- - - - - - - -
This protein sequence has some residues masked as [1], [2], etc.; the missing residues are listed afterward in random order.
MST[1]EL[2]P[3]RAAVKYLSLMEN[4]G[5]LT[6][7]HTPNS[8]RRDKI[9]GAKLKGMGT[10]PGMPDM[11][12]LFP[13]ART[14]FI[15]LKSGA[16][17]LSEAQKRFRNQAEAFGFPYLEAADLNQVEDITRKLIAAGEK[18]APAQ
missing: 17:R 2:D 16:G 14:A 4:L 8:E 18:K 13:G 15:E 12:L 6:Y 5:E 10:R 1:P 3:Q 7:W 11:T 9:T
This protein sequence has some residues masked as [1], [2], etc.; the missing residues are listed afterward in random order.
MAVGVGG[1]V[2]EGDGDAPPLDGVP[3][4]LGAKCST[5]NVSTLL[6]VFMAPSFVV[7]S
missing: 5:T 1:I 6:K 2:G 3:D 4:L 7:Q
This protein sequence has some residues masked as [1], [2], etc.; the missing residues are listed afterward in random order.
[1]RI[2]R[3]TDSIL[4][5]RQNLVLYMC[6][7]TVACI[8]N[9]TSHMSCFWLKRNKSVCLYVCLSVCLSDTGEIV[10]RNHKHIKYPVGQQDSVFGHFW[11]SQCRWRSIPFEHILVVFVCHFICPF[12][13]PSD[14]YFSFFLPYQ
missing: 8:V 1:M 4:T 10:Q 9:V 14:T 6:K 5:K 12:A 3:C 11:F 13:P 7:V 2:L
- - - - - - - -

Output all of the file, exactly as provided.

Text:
This protein sequence has some residues masked as [1], [2], etc.; the missing residues are listed afterward in random order.
MST[1]EL[2]P[3]RAAVKYLSLMEN[4]G[5]LT[6][7]HTPNS[8]RRDKI[9]GAKLKGMGT[10]PGMPDM[11][12]LFP[13]ART[14]FI[15]LKSGA[16][17]LSEAQKRFRNQAEAFGFPYLEAADLNQVEDITRKLIAAGEK[18]APAQ
missing: 17:R 2:D 16:G 14:A 4:L 8:E 18:K 13:G 15:E 12:L 6:Y 5:E 10:R 1:P 3:Q 7:W 11:T 9:T
This protein sequence has some residues masked as [1], [2], etc.; the missing residues are listed afterward in random order.
MAVGVGG[1]V[2]EGDGDAPPLDGVP[3][4]LGAKCST[5]NVSTLL[6]VFMAPSFVV[7]S
missing: 5:T 1:I 6:K 2:G 3:D 4:L 7:Q
This protein sequence has some residues masked as [1], [2], etc.; the missing residues are listed afterward in random order.
[1]RI[2]R[3]TDSIL[4][5]RQNLVLYMC[6][7]TVACI[8]N[9]TSHMSCFWLKRNKSVCLYVCLSVCLSDTGEIV[10]RNHKHIKYPVGQQDSVFGHFW[11]SQCRWRSIPFEHILVVFVCHFICPF[12][13]PSD[14]YFSFFLPYQ
missing: 8:V 1:M 4:T 10:Q 9:V 14:T 6:K 5:K 12:A 3:C 11:F 13:P 7:V 2:L